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Pitch Perfect: 3 Things Every Presentation Needs

Written by Romeo Devlin
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Pitching a product or service can be the make-or-break moment for any business. It's the moment when you have to convince potential clients that your offering is not only valuable but the best option for them.  


Your ability to deliver a persuasive presentation is critical to your success. Whether you're pitching to a B2B client or a B2C customer, your presentation must capture their attention and compel them to take action. 


But what separates an effective presentation from a forgettable one? To help you make the most out of your presentations, here are three things that every pitch needs:


1. Compelling Storytelling


Once upon a time… a species developed the trait of storytelling as a way to pass on survival skills through a learned culture…. Chances are that this first line caught your attention because humans are hardwired to respond to stories.  As a sales professional, your ability to tell a compelling story can be the difference between a forgettable presentation and a pitch-perfect one. Your story should be relevant to your audience and illustrate the benefits of your product or service in a memorable way. A great presentation needs a great story that can help you connect with your audience on an emotional level, making them more receptive to your message. Your story should be relatable and relevant to your audience. It should show how your product or service can help solve their problems, meet their needs, or achieve their goals.


For a B2B presentation, let's say you are pitching a software solution to streamline HR processes. Your story could be about a hypothetical company struggling to keep up with their HR demands due to outdated systems. You could share the pain points and inefficiencies they face, leading up to the point where they discovered your software solution. You can then highlight the benefits and improvements that the company enjoyed after using your software.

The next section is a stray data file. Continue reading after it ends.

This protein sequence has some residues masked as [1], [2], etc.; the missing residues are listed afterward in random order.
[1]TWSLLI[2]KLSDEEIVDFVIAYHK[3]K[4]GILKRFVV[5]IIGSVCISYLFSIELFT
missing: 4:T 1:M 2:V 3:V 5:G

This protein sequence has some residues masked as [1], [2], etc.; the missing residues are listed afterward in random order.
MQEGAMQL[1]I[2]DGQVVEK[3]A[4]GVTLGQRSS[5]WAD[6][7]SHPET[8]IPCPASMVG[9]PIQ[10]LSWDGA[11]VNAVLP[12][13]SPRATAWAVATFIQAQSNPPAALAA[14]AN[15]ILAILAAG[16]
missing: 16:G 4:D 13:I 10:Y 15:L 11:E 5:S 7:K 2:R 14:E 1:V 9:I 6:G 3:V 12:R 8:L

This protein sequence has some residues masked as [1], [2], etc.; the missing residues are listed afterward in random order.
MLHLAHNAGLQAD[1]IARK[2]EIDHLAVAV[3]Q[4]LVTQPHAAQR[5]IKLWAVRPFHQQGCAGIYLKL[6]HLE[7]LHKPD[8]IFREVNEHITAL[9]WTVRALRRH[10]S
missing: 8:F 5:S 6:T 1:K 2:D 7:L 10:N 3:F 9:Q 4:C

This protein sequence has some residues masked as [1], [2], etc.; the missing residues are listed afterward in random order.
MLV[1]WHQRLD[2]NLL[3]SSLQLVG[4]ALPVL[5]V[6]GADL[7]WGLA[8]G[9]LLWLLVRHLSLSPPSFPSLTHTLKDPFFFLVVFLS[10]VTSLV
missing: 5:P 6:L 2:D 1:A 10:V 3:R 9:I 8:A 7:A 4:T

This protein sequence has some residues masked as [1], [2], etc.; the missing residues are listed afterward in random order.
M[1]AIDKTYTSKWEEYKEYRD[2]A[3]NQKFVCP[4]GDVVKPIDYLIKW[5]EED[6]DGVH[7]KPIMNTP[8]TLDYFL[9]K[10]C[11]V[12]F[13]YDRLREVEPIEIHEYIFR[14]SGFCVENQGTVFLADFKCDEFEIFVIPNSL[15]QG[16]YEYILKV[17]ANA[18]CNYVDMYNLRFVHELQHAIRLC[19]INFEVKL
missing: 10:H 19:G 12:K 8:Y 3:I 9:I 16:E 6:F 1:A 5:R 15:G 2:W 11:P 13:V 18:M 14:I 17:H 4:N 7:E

For a B2C presentation, let's say you are pitching a new line of eco-friendly cleaning products. Your story could be about the impact of traditional cleaning products on the environment and how your products are a better alternative. You could also share the benefits of using your products, such as their effectiveness and safety for people and pets.

2. Unique Value Proposition (UVP)

Your value proposition, (sometimes called a unique selling proposition) is the heart of your presentation. It should clearly and concisely communicate what makes your product or service unique and valuable. 


This is particularly important in B2B sales, where decision-makers are often evaluating multiple vendors with similar offerings. Your value proposition needs to differentiate your company and clearly demonstrate the benefits of working with you.


For a B2B presentation, let's say you are pitching a marketing automation platform. Your value proposition could be something like "Our platform automates your marketing processes, saves you time and money, and drives better results." You could then explain how your platform achieves these benefits, such as through personalised campaigns, analytics, and lead generation tools.


In a B2C context, your value proposition might be more emotionally-driven. For example, if you're selling a luxury watch to a customer, your value proposition might focus on the craftsmanship and attention to detail that sets your watch apart from others on the market. The key is to clearly communicate what makes your product or service unique and valuable to your audience.


3. A Clear Call to Action


Your presentation should end with a clear call to action that tells your audience what you want them to do next. This could be scheduling a follow-up meeting, placing an order, or signing up for a free trial. Your call to action should be specific, actionable, and communicated with confidence.


For example, if you're selling a B2B client on your CRM software, your call to action might be: "Based on what we've discussed today, I believe our CRM software would be a great fit for your business. Let's schedule a follow-up meeting to discuss next steps." This call to action is specific, actionable, and communicates confidence in your product.


In a B2C context, your call to action might be: "If you're interested in learning more about our luxury watches, I'd be happy to show you our latest collection after the presentation. Let's connect after the event." The key is to provide a clear call to action that tells your audience what you want them to do next.


Do you know what your UVP is? How do you tell a great story? Have you nailed your CTA’s? If you want some assistance you can book a free call to  HELP ME SELL MORE!!! Today. 


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